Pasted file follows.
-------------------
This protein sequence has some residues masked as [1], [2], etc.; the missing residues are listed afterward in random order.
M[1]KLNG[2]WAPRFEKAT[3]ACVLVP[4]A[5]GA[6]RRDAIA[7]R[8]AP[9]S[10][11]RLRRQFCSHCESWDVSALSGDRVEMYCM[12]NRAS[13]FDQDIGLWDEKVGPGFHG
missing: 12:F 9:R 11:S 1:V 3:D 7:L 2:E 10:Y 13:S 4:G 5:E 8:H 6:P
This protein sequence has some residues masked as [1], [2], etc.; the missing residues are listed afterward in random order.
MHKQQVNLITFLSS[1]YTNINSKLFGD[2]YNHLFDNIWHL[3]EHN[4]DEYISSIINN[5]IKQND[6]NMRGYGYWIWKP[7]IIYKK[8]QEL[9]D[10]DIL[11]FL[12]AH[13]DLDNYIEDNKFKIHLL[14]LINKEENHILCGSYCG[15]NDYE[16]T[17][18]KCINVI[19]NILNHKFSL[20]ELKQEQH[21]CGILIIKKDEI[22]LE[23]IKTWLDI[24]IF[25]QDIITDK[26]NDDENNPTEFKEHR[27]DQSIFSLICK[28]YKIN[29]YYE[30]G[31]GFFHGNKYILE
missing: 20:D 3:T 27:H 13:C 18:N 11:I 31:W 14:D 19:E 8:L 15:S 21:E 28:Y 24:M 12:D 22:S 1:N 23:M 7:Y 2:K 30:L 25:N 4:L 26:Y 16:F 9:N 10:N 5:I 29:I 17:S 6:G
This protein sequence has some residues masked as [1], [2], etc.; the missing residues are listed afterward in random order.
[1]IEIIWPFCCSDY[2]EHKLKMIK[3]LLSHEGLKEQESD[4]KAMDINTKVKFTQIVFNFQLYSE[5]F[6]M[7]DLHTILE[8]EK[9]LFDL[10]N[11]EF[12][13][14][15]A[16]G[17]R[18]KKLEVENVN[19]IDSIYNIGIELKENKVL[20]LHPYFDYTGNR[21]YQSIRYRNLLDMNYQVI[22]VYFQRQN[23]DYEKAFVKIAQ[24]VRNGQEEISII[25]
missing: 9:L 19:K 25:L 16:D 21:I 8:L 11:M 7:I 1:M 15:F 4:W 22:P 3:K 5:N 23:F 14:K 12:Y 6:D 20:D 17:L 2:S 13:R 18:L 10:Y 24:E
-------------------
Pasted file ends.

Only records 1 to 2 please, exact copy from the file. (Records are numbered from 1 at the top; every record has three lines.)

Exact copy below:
This protein sequence has some residues masked as [1], [2], etc.; the missing residues are listed afterward in random order.
M[1]KLNG[2]WAPRFEKAT[3]ACVLVP[4]A[5]GA[6]RRDAIA[7]R[8]AP[9]S[10][11]RLRRQFCSHCESWDVSALSGDRVEMYCM[12]NRAS[13]FDQDIGLWDEKVGPGFHG
missing: 12:F 9:R 11:S 1:V 3:D 7:L 2:E 10:Y 13:S 4:G 5:E 8:H 6:P
This protein sequence has some residues masked as [1], [2], etc.; the missing residues are listed afterward in random order.
MHKQQVNLITFLSS[1]YTNINSKLFGD[2]YNHLFDNIWHL[3]EHN[4]DEYISSIINN[5]IKQND[6]NMRGYGYWIWKP[7]IIYKK[8]QEL[9]D[10]DIL[11]FL[12]AH[13]DLDNYIEDNKFKIHLL[14]LINKEENHILCGSYCG[15]NDYE[16]T[17][18]KCINVI[19]NILNHKFSL[20]ELKQEQH[21]CGILIIKKDEI[22]LE[23]IKTWLDI[24]IF[25]QDIITDK[26]NDDENNPTEFKEHR[27]DQSIFSLICK[28]YKIN[29]YYE[30]G[31]GFFHGNKYILE
missing: 20:D 3:T 27:H 13:C 18:N 11:I 31:W 14:D 19:E 8:L 15:S 21:E 28:Y 24:M 12:D 22:S 1:N 23:M 7:Y 2:K 30:L 25:N 4:L 26:Y 16:F 9:N 10:N 5:I 29:I 17:S 6:G